Ian Burrell: Jamaica's strange fascination with firearms is subtly different to that of the United States
Ian Burrell is Assistant Editor and Media Editor at The Independent, i paper and Independent on Sunday. He covers news from the whole media sector from television, press, radio and advertising to technology. His weekly column on the media appears every Monday in The Independent and i paper. He also writes on media, music and culture, including long-form pieces for The Independent’s Saturday magazine and the Independent on Sunday’s magazine, New Review. He is a regular presenter of BBC Radio 4’s What The Papers Say and a specialist commentator to Monocle 24 radio. He has contributed to most major broadcast outlets including BBC television and radio, CNN, Sky News, Al Jazeera and LBC. He has also written on media for GQ magazine. Ian has been reporting on the media industry for The Independent for more than a decade. Previously he was the newspaper’s Home Affairs Editor. He worked at The Sunday Times for five years, including as a member of the investigative Insight team, covering stories on political funding, industrial espionage and the arms industry. Previously he worked in ITV for London Weekend Television, on a weekly current affairs programme presented by Danny Baker. Ian trained at the Birmingham Post & Mail and was Regional Reporter of the Year in Press Gazette’s national awards.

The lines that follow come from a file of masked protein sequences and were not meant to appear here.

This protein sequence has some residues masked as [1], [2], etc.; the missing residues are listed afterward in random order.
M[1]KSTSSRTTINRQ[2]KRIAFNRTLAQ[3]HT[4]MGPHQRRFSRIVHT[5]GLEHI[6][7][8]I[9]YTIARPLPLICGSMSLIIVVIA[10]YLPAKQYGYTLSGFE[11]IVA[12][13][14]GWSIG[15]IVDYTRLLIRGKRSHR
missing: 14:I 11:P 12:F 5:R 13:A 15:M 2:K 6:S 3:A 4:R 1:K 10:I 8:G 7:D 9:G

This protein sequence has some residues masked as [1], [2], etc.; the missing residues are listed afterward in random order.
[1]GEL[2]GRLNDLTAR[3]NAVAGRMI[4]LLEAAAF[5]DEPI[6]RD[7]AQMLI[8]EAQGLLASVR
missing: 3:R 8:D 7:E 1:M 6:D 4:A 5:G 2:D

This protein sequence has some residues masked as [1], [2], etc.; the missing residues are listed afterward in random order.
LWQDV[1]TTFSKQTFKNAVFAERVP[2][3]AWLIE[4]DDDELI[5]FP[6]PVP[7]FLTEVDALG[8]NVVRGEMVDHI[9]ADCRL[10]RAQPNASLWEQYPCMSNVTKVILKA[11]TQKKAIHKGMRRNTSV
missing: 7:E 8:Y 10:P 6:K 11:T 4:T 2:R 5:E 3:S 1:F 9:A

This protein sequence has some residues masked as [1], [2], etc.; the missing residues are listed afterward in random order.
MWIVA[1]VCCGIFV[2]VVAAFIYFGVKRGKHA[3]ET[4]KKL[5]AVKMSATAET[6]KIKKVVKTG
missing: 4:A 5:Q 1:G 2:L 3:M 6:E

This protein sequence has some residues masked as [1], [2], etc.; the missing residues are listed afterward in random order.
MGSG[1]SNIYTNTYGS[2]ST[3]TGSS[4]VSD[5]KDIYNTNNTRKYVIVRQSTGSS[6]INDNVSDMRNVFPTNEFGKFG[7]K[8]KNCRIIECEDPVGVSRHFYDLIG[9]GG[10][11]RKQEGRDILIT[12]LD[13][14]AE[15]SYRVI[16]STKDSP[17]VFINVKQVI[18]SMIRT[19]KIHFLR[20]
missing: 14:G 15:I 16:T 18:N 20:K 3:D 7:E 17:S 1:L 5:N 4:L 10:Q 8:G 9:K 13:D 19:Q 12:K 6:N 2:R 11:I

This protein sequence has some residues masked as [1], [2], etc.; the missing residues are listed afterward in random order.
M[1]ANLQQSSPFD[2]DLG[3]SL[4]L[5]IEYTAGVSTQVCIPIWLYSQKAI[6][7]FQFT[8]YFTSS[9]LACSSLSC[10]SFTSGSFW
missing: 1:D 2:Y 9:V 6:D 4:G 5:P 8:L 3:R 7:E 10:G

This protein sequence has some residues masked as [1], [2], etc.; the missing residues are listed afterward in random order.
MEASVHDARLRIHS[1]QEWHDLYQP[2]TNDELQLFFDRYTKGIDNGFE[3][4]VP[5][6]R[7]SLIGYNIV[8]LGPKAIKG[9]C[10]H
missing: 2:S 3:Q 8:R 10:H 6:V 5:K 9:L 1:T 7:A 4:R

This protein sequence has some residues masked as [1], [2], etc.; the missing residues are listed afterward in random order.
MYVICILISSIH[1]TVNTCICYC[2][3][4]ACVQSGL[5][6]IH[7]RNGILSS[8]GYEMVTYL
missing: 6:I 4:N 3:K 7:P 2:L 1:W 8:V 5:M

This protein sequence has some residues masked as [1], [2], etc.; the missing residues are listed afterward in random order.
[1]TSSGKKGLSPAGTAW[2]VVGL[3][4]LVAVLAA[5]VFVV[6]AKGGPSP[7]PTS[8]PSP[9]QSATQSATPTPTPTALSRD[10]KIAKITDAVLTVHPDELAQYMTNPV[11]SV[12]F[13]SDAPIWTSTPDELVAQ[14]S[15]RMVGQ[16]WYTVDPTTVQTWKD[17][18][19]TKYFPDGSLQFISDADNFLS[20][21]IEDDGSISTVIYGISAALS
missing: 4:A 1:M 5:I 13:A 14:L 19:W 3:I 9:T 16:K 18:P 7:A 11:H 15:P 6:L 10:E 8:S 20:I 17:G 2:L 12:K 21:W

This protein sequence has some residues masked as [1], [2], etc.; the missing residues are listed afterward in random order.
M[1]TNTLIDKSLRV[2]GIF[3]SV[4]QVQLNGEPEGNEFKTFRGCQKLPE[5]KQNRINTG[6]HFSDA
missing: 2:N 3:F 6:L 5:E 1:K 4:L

Monday 14 January 2013
On the face of it, the sickening murder of Imani Green might appear to be a horrible symptom of the same gun culture that claimed the lives of 20 children at Sandy Hook a month earlier.
But Jamaica’s relationship with firearms is subtly different to that of the United States. The beautiful Caribbean island has no obvious cowboy tradition, no National Rifle Association and no history of angry young men firing automatic weapons inside schools in order to achieve fame on network television.
Jamaica, it is true, has a strange fascination with firearms – and it is a relationship that has haunted the country for more than 30 years.
Cinema is partly responsible. Wild West films offered cheap thrills to communities deprived of their own media. And, when Jamaica did have its first breakout movie success, 1972’s The Harder They Come starred Jimmy Cliff as an island gangster who modelled himself on a frontier town gunslinger.
But the real roots of the Jamaican gun problem stem from the polarised and bloody election of 1980 when the island was flooded with weapons amid American fears that it could become a new Cuba. Some 844 people were murdered and the guns were never returned. Instead they provided the firearms for the warlords who emerged in the new politically-aligned ghettoes of the capital Kingston.
In the years afterwards, these new criminal militias became the natural enforcers for the South American cartels who identified Jamaica as a key route for satisfying the United States drugs market and have sustained a gun culture that is sometimes even celebrated in the lyrics and artwork of the island’s popular music.
Jamaica’s depressing gun culture is unique. But Hollywood, the CIA and America’s cocaine users must all take some blame for their part in its creation.
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